The riots that exploded in Detroit in July 1967 left 43 people dead, thousands injured and incarcerated, and with large chunks of the city reduced to smouldering ruins. When approaching events this vast and complex, which story do you choose to tell? Kathryn Bigelow and Mark Boal begin their new film Detroit by taking a macro view. The film opens with a montage based on Jacob Lawrence's Migration series of paintings, explaining the movement of black people from the south to the north in search of work, and how racial tensions subsequently developed in cities such as this.
It's a surprisingly lyrical opening for a film distinguished by the blunt force of its violence and for its escalating tension, which is achieved through the sharp editing of William Goldenberg and Harry Yoon, and Barry Ackroyd's nervy, responsive cinematography; but Bigelow isn't completely averse to finding grace notes amid the violence. When Larry Reed (Algee Smith), the lead singer of up-and-coming R&B group The Dramatics, learns that the concert they were set to perform in has been cancelled on police advice, just before they go on stage, he walks out onto the stage anyway. Picking up the microphone, he sings a solo number, his voice echoing around the now-empty auditorium, and then the camera catches the mixture of emotions on his face as he imagines doing that in front of an audience that is now running home through the battle-scarred streets. He savours the moment, and so should we, because such tender interludes are in short supply as the film progresses.
Bigelow does a good job of showing us how the riot was sparked by a police raid on an unlicensed club while simultaneously introducing us to the key players. As Larry and his bandmates run to the sanctuary of the Algiers Motel, we meet Melvin Dismukes (John Boyega), a quiet, conscientious security guard who we see drinking coffee with the National Guard when shots are heard from the direction from Algiers. Among the first responders to the scene are three policemen – Krauss (Will Poulter), Demens (Jack Reynor) and Flynn (Ben O’Toole) – who had been introduced earlier in the film through Kraus shooting a fleeing looter in the back, the groceries under his arms spilling onto the street as he ran for his life. That man ended up dying a couple of blocks away under a car. Krauss was informed that he'd face a murder charge, and then he walked out of the police station and headed for the Algiers.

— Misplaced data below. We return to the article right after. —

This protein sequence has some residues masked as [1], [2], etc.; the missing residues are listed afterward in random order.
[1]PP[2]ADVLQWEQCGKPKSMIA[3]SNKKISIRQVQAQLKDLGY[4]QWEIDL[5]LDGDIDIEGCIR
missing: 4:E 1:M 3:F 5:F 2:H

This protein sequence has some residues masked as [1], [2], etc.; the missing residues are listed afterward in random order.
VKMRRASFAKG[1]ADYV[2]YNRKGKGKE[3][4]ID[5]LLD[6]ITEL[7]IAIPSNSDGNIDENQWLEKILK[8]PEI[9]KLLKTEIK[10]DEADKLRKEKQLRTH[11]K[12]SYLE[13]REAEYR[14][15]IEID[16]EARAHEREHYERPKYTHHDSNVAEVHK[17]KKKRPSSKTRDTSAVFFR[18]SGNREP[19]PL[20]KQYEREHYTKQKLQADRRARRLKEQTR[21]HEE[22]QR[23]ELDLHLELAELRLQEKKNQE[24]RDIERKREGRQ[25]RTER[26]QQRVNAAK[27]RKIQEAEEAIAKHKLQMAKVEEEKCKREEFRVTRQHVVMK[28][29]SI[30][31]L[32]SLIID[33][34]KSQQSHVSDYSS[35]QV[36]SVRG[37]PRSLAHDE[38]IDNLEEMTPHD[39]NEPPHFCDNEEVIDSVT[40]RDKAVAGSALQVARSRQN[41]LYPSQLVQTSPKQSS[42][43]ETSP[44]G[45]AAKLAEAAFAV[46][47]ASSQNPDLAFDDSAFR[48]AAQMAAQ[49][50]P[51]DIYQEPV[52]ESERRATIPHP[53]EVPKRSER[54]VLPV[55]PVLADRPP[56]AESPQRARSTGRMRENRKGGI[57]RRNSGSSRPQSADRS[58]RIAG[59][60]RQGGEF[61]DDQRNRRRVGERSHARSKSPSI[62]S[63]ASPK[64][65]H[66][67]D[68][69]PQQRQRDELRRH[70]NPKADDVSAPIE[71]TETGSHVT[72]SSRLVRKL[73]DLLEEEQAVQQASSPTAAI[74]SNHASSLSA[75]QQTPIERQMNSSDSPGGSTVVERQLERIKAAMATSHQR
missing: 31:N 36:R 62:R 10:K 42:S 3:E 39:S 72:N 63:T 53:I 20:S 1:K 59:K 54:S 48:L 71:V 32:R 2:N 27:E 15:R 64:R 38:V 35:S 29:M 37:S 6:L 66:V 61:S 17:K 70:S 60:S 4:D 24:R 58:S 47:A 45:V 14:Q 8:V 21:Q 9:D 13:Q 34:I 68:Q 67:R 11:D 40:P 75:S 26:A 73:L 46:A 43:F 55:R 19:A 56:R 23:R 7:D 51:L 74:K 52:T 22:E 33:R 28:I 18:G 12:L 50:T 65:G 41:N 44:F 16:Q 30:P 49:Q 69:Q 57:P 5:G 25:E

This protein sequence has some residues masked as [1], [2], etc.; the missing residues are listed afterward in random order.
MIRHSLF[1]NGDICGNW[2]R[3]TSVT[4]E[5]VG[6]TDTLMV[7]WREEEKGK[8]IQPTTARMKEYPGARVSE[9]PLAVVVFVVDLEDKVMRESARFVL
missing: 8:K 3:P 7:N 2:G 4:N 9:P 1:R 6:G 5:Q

Although the title Detroit suggests an overview of the riots that engulfed the city, the filmmakers are primarily interested in what happened at the Algiers. For the whole middle section of the film we rarely venture outside this building. The police and the National Guard move in, pull the residents out into the hallway (five black men and two young white women who had been partying with them) and subject them to a long night of brutal physical and psychological abuse aimed at revealing the whereabouts of a sniper rifle that we already know doesn't exist. Led by Krauss, the police strike the men with their fists, boots and the butts of their rifles, baiting them into a response – at one point, Flynn offers one of them his knife, encouraging him to defend himself. The torture escalates until they begin taking individuals into separate rooms and firing shots to make the others believe that they are going to execute suspects in cold blood if one of them doesn't give up the information they want.
It's hard to fault Bigelow's staging of this sequence. She gets in tight to the characters, allowing us to feel their overwhelming fear and confusion, making us see the impact of every blow administered by the leering cops. The sequence is claustrophobic, repulsive and agonising; it must last for something like an hour of screen time but it feels twice that. Her depiction is entirely convincing but ultimately that's all it feels like – a depiction. There's little to be gleaned from watching this aside from how appalling it all is, and Boal's screenplay fails to give us any insight into the characters' actions or, in some cases, their inaction. The figures who seemed to be set up as the ostensible leads are only given a single note to play. Krauss is very much the villain of the piece, and while Poulter relishes his scene-stealing opportunity, his work has little shading (I was much more intrigued by the casual, understated sadism of O'Toole's Flynn), while Boyega can't do much with such a passive character.
We see Boyega two more times after the motel ordeal is finally over; once when Dismukis is brought in and interrogated as a suspect, and later at the trial when the officers are cleared of all charges. We are told in the closing text that he faced death threats following his involvement in the Algiers incident, but the trial eats up so much of the film's muddled final third he, like many of the characters, feels thrown away. The only one whose story we continue to follow is Larry Reed, who finds he can no longer make music for white audiences to enjoy and gravitates towards the church, where he can sing with his own people. It's the closest thing the film has to a satisfying character arc, but it doesn't feel like enough. Bigelow and Boal have chosen to focus on exploring one incident in excruciatingly close detail, but in doing so it feels like they have lost sight of the bigger picture.